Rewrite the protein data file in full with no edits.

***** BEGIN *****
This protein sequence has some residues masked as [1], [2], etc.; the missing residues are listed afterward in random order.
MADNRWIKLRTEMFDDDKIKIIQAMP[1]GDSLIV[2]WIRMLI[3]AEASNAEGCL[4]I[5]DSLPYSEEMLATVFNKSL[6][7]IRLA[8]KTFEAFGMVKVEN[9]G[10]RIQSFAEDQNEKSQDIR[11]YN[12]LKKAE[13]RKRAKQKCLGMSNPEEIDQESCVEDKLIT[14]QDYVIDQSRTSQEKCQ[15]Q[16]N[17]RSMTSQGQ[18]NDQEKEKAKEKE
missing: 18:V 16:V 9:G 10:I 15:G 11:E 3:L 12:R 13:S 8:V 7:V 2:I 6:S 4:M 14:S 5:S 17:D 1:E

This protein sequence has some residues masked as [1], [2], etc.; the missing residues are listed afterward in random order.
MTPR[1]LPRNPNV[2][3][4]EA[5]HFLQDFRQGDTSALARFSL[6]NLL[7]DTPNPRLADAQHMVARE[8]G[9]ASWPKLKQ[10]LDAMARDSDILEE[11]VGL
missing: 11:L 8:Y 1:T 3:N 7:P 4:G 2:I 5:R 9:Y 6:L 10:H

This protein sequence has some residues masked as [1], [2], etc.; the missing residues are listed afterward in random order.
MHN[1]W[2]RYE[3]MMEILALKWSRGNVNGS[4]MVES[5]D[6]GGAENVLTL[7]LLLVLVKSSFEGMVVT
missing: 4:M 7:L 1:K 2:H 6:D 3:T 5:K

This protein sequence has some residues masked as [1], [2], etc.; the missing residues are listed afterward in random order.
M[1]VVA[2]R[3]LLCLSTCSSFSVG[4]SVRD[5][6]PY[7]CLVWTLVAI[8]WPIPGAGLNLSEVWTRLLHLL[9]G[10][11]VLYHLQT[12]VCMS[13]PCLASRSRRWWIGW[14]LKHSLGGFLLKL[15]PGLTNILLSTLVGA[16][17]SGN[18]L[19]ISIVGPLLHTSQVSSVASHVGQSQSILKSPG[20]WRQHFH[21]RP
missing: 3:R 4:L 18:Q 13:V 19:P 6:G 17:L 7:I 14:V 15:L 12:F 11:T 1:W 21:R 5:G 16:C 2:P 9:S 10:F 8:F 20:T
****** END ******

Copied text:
This protein sequence has some residues masked as [1], [2], etc.; the missing residues are listed afterward in random order.
MADNRWIKLRTEMFDDDKIKIIQAMP[1]GDSLIV[2]WIRMLI[3]AEASNAEGCL[4]I[5]DSLPYSEEMLATVFNKSL[6][7]IRLA[8]KTFEAFGMVKVEN[9]G[10]RIQSFAEDQNEKSQDIR[11]YN[12]LKKAE[13]RKRAKQKCLGMSNPEEIDQESCVEDKLIT[14]QDYVIDQSRTSQEKCQ[15]Q[16]N[17]RSMTSQGQ[18]NDQEKEKAKEKE
missing: 18:V 16:V 9:G 10:I 15:G 11:E 3:L 12:R 13:S 8:V 7:V 2:I 6:S 4:M 14:S 5:S 17:D 1:E

This protein sequence has some residues masked as [1], [2], etc.; the missing residues are listed afterward in random order.
MTPR[1]LPRNPNV[2][3][4]EA[5]HFLQDFRQGDTSALARFSL[6]NLL[7]DTPNPRLADAQHMVARE[8]G[9]ASWPKLKQ[10]LDAMARDSDILEE[11]VGL
missing: 11:L 8:Y 1:T 3:N 7:P 4:G 2:I 5:R 9:Y 6:L 10:H

This protein sequence has some residues masked as [1], [2], etc.; the missing residues are listed afterward in random order.
MHN[1]W[2]RYE[3]MMEILALKWSRGNVNGS[4]MVES[5]D[6]GGAENVLTL[7]LLLVLVKSSFEGMVVT
missing: 4:M 7:L 1:K 2:H 6:D 3:T 5:K

This protein sequence has some residues masked as [1], [2], etc.; the missing residues are listed afterward in random order.
M[1]VVA[2]R[3]LLCLSTCSSFSVG[4]SVRD[5][6]PY[7]CLVWTLVAI[8]WPIPGAGLNLSEVWTRLLHLL[9]G[10][11]VLYHLQT[12]VCMS[13]PCLASRSRRWWIGW[14]LKHSLGGFLLKL[15]PGLTNILLSTLVGA[16][17]SGN[18]L[19]ISIVGPLLHTSQVSSVASHVGQSQSILKSPG[20]WRQHFH[21]RP
missing: 3:R 4:L 18:Q 13:V 19:P 6:G 17:L 7:I 14:V 15:L 12:F 11:T 1:W 21:R 5:G 16:C 2:P 9:S 10:F 8:F 20:T